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Innovative program opens doors for some of Aquidneck Island's most at-risk students.

The correlation between a child's academic success and a family's socioeconomic standing is well documented—the better off your parents are, the better you are likely to do in school. While poverty is a barrier, it's obviously not an insurmountable one. Where children really suffer is when parental drug abuse or incarceration enter the mix. Those are the children who find it most difficult to escape the intergenerational cycle of poverty, drug use, disease, depression, and violence.

Enter Star Kids, an innovative program that seeks to break that cycle, by offering a private school education to high-risk, low-income children with an incarnated or recovering drug-addicted parent.

The privately funded non-profit was founded by Dr. Timothy Flanagan, whose work with HIV-positive female inmates revealed a heartbreaking reality: their greatest fear was what was going to become of their children. It was clear to Flanagan that these children were a subset of the population that would need extra support.

Why private schools? According to Executive Director Kathleen Burke, "a lot of our families are in transition, and a private school can be the one part of their lives that remains constant, even as a family is moving from one community to another." In addition, class sizes tend to be smaller, and the setting is more intimate, which provides for greater accountability. "Our schools really do an amazing job supporting these children," Ms. Burke says. "They are best served by lots of one-on-one attention."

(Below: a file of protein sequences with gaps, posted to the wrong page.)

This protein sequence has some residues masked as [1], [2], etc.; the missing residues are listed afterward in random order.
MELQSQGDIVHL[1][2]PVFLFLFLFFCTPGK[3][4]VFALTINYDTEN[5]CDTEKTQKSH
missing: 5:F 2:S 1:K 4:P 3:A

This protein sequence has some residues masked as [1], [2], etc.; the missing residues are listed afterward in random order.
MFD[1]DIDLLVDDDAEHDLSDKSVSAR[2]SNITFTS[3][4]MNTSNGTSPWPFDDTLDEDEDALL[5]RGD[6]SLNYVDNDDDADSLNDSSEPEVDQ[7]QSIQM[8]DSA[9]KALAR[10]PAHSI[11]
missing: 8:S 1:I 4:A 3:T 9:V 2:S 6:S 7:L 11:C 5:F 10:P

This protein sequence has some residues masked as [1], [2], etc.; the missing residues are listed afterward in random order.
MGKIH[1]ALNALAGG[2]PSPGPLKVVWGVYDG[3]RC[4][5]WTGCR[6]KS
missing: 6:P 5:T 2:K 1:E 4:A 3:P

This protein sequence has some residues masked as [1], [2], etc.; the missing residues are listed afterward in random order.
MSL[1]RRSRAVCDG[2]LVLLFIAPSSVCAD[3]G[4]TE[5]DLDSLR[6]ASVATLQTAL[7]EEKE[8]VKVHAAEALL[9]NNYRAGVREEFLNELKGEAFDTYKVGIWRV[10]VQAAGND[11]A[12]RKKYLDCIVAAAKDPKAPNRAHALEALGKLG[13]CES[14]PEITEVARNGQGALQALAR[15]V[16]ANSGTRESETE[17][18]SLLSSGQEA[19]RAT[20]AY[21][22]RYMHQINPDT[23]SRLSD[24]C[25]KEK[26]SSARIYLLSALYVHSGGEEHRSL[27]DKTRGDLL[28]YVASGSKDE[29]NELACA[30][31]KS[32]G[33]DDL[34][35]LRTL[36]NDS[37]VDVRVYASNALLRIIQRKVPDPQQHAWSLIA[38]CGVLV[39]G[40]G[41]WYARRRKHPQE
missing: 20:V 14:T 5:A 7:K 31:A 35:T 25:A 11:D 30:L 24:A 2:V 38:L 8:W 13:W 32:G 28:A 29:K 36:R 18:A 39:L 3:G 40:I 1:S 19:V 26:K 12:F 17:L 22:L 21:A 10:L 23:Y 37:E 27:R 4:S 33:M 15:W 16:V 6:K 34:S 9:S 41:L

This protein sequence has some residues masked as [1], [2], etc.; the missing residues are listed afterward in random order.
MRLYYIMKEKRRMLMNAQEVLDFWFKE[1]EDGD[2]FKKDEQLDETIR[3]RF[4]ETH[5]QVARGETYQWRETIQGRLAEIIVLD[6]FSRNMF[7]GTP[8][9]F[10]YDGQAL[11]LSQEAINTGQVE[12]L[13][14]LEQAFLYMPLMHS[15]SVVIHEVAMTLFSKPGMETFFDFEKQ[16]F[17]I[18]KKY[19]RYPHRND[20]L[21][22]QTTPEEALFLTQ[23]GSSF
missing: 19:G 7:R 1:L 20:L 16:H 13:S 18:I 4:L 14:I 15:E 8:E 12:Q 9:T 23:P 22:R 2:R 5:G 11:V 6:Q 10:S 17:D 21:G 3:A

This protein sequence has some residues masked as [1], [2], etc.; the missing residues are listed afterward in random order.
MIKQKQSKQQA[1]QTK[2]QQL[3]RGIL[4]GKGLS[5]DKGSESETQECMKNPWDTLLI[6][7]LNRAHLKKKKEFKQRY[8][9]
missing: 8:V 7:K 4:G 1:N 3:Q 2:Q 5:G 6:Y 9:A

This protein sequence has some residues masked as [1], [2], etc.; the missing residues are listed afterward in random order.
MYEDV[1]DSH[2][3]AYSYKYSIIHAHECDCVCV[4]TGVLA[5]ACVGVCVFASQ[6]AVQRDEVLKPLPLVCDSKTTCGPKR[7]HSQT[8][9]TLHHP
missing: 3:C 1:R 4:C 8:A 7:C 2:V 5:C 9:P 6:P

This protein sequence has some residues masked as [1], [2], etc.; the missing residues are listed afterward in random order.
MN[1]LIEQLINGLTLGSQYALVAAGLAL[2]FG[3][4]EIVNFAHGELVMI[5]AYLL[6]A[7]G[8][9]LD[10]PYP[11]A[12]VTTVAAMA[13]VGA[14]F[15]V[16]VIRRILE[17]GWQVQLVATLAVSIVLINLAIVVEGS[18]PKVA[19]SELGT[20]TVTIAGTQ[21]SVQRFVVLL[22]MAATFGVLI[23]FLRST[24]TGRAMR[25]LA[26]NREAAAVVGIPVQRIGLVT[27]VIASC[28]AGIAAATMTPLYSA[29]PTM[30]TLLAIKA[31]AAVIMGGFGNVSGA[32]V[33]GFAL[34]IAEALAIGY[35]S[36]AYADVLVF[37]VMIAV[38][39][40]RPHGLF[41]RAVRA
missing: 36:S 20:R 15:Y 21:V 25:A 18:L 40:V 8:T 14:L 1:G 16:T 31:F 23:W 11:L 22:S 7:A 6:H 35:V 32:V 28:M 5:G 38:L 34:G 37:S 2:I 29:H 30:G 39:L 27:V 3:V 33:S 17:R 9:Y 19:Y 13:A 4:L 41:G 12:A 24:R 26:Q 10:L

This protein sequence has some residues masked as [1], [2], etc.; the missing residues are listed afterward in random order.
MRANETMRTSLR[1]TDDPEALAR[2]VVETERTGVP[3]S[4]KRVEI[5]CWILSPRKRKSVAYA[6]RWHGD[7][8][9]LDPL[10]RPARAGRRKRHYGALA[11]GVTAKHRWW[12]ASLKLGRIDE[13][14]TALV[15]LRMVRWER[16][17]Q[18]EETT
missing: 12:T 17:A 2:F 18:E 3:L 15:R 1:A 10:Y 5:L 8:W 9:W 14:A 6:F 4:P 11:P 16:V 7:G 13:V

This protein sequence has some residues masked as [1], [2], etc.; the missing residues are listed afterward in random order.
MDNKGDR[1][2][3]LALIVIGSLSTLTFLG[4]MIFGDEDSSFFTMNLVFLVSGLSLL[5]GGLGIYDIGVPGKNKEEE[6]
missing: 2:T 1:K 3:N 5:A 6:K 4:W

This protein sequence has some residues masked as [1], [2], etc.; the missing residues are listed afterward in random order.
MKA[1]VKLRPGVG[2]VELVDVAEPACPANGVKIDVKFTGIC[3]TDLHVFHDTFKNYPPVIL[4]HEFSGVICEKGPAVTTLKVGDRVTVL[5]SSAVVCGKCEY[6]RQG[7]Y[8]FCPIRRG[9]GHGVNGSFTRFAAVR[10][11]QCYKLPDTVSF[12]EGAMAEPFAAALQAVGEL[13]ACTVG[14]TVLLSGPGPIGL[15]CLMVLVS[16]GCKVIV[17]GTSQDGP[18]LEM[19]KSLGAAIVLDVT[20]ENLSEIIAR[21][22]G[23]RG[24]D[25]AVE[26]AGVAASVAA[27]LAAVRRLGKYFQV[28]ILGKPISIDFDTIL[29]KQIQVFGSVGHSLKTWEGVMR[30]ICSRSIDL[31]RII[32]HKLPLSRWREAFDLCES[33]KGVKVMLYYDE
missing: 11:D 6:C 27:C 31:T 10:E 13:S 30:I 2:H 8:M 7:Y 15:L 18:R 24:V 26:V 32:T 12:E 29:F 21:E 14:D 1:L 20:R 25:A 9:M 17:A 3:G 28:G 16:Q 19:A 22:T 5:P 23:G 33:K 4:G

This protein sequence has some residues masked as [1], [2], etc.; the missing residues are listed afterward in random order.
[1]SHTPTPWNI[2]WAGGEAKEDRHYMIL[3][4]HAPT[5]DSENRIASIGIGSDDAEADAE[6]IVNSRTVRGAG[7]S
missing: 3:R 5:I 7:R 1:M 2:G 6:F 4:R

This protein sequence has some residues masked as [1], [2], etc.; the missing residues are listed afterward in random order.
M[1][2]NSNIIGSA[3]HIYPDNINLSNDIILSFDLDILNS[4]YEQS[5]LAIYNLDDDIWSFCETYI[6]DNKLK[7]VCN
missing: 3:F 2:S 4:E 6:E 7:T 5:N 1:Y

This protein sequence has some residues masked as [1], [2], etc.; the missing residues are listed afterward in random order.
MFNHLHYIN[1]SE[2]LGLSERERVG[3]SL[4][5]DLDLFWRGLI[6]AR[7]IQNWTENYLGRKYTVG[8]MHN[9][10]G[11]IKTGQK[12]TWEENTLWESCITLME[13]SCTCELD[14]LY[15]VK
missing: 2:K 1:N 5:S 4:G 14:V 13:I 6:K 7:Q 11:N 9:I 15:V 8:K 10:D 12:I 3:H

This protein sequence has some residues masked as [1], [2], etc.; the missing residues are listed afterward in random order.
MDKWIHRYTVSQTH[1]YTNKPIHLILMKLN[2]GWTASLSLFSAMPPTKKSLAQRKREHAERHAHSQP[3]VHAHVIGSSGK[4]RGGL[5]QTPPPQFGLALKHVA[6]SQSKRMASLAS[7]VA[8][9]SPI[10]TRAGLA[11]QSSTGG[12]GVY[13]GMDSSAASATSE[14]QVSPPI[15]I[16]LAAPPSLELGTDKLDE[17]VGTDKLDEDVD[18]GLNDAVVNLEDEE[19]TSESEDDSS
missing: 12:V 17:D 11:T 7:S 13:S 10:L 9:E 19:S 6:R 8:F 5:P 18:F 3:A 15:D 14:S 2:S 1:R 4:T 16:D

Star Kids raises money throughout the year, which goes to cover tuition, books, uniforms, and extracurricular actives such as sports fees and piano lessons. With a budget of about $600,000 per year, and some 150 children in the program from elementary through high school, every dollar counts.

"The schools have really worked with us" notes Ms. Burke. "We wouldn't be able to serve even a fraction of these children without the schools' commitment to our program."

Serving students on Aquidneck Island and well as the cities of Fall River and New Bedford, Star Kids has placed students at St. Philomena and Pennfield, St. Michael's, Cluny, All-Saints Academy, Portsmouth Abbey, Bishop Connolly and Bishop Stang, among others.

The program's results speak for themselves. In addition to students at the schools mentioned above, graduates have moved on to colleges and universities including Notre Dame, Northeastern, and the Wentworth Institute of Technology, as well as the University of Rhode Island and Rhode Island College. According to one current parent, Star Kids provides "more than aid or a good education, it's hope, it's joy, it's love. Children are a precious gift and this program understands that." For Ms. Burke, watching Star Kids succeed, and ultimately earn their diplomas, is incredibly gratifying: "I am humbled every day."

Fundraising events throughout the year include September's Star Ride, and the "Reach for the Stars" annual soiree which also celebrates about-to-be graduates. To learn more about Star Kids, visit www.starkidsprogram.org. To donate, send checks to the Star Kids Scholarship Fund, PO Box 6214, Middletown, RI 02842.

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